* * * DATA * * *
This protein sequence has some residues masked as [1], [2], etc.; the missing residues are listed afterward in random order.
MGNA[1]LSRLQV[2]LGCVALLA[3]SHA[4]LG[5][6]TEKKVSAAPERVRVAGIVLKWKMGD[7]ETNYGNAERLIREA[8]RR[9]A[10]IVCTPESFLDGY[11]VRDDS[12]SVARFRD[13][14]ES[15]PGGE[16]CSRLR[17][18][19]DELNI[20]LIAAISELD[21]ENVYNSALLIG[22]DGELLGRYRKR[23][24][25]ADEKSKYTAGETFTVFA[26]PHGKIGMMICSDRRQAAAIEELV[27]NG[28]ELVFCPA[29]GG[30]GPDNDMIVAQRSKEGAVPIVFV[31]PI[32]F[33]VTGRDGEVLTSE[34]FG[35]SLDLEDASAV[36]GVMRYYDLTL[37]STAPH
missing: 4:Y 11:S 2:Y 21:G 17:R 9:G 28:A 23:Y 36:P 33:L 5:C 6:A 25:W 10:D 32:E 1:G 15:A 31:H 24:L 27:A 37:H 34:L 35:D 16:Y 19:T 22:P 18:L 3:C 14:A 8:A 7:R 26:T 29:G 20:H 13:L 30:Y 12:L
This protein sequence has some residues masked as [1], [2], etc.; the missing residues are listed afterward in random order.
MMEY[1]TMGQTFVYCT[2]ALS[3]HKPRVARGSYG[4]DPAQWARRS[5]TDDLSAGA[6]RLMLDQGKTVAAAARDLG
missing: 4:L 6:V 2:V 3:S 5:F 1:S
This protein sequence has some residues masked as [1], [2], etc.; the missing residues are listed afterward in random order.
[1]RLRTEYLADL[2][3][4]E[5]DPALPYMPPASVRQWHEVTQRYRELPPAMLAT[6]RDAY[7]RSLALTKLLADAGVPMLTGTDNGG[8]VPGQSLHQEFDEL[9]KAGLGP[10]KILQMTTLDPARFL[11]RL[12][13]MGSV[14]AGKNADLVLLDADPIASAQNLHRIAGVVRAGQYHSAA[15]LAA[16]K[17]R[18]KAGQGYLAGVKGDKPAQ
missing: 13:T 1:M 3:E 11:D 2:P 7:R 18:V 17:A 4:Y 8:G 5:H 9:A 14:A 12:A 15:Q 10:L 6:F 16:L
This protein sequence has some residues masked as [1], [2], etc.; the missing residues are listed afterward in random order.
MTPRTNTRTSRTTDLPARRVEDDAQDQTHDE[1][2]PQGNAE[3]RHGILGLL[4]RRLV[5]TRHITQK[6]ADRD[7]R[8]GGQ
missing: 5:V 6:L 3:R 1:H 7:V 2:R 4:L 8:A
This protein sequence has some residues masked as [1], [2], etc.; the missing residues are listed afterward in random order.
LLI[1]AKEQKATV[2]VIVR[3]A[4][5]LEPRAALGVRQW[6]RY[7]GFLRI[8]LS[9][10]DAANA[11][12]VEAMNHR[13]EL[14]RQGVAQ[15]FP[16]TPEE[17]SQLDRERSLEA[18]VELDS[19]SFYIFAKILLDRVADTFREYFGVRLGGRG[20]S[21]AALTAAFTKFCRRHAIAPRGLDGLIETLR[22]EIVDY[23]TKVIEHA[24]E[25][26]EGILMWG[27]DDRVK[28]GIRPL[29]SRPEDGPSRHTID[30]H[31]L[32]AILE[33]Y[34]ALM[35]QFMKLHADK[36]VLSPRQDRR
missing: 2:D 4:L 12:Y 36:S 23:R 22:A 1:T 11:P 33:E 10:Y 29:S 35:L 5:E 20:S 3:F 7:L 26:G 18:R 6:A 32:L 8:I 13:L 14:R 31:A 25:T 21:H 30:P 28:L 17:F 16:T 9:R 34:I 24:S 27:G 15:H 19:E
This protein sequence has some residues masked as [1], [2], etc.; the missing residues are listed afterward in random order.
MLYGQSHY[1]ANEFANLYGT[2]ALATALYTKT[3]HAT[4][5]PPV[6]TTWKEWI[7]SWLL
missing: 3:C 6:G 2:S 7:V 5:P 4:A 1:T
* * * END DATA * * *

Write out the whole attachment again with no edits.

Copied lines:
This protein sequence has some residues masked as [1], [2], etc.; the missing residues are listed afterward in random order.
MGNA[1]LSRLQV[2]LGCVALLA[3]SHA[4]LG[5][6]TEKKVSAAPERVRVAGIVLKWKMGD[7]ETNYGNAERLIREA[8]RR[9]A[10]IVCTPESFLDGY[11]VRDDS[12]SVARFRD[13][14]ES[15]PGGE[16]CSRLR[17][18][19]DELNI[20]LIAAISELD[21]ENVYNSALLIG[22]DGELLGRYRKR[23][24][25]ADEKSKYTAGETFTVFA[26]PHGKIGMMICSDRRQAAAIEELV[27]NG[28]ELVFCPA[29]GG[30]GPDNDMIVAQRSKEGAVPIVFV[31]PI[32]F[33]VTGRDGEVLTSE[34]FG[35]SLDLEDASAV[36]GVMRYYDLTL[37]STAPH
missing: 4:Y 11:S 2:Y 21:G 17:R 9:G 28:A 23:Y 36:P 33:L 5:C 6:A 25:W 10:D 32:E 1:G 15:A 31:H 24:L 27:A 37:H 34:L 35:D 16:Y 19:T 22:P 18:L 3:C 14:A 8:A 7:R 26:T 29:G 20:H 13:L 30:Y 12:L
This protein sequence has some residues masked as [1], [2], etc.; the missing residues are listed afterward in random order.
MMEY[1]TMGQTFVYCT[2]ALS[3]HKPRVARGSYG[4]DPAQWARRS[5]TDDLSAGA[6]RLMLDQGKTVAAAARDLG
missing: 4:L 6:V 2:V 3:S 5:F 1:S
This protein sequence has some residues masked as [1], [2], etc.; the missing residues are listed afterward in random order.
[1]RLRTEYLADL[2][3][4]E[5]DPALPYMPPASVRQWHEVTQRYRELPPAMLAT[6]RDAY[7]RSLALTKLLADAGVPMLTGTDNGG[8]VPGQSLHQEFDEL[9]KAGLGP[10]KILQMTTLDPARFL[11]RL[12][13]MGSV[14]AGKNADLVLLDADPIASAQNLHRIAGVVRAGQYHSAA[15]LAA[16]K[17]R[18]KAGQGYLAGVKGDKPAQ
missing: 13:T 1:M 3:E 11:D 2:P 7:R 18:V 17:A 4:Y 8:G 5:H 9:A 14:A 12:A 15:Q 10:L 6:F 16:L
This protein sequence has some residues masked as [1], [2], etc.; the missing residues are listed afterward in random order.
MTPRTNTRTSRTTDLPARRVEDDAQDQTHDE[1][2]PQGNAE[3]RHGILGLL[4]RRLV[5]TRHITQK[6]ADRD[7]R[8]GGQ
missing: 5:V 6:L 3:R 1:H 7:V 2:R 4:L 8:A
This protein sequence has some residues masked as [1], [2], etc.; the missing residues are listed afterward in random order.
LLI[1]AKEQKATV[2]VIVR[3]A[4][5]LEPRAALGVRQW[6]RY[7]GFLRI[8]LS[9][10]DAANA[11][12]VEAMNHR[13]EL[14]RQGVAQ[15]FP[16]TPEE[17]SQLDRERSLEA[18]VELDS[19]SFYIFAKILLDRVADTFREYFGVRLGGRG[20]S[21]AALTAAFTKFCRRHAIAPRGLDGLIETLR[22]EIVDY[23]TKVIEHA[24]E[25][26]EGILMWG[27]DDRVK[28]GIRPL[29]SRPEDGPSRHTID[30]H[31]L[32]AILE[33]Y[34]ALM[35]QFMKLHADK[36]VLSPRQDRR
missing: 2:D 4:L 12:Y 36:S 23:R 22:A 1:T 11:P 33:E 10:Y 29:S 35:L 5:E 20:S 3:F 7:L 26:G 18:R 6:A 32:L 8:I 13:L 14:R 31:A 25:T 21:H 30:P 28:L 17:F 16:T 9:R 34:I 24:S 27:G 15:H 19:E
This protein sequence has some residues masked as [1], [2], etc.; the missing residues are listed afterward in random order.
MLYGQSHY[1]ANEFANLYGT[2]ALATALYTKT[3]HAT[4][5]PPV[6]TTWKEWI[7]SWLL
missing: 3:C 6:G 2:S 7:V 5:P 4:A 1:T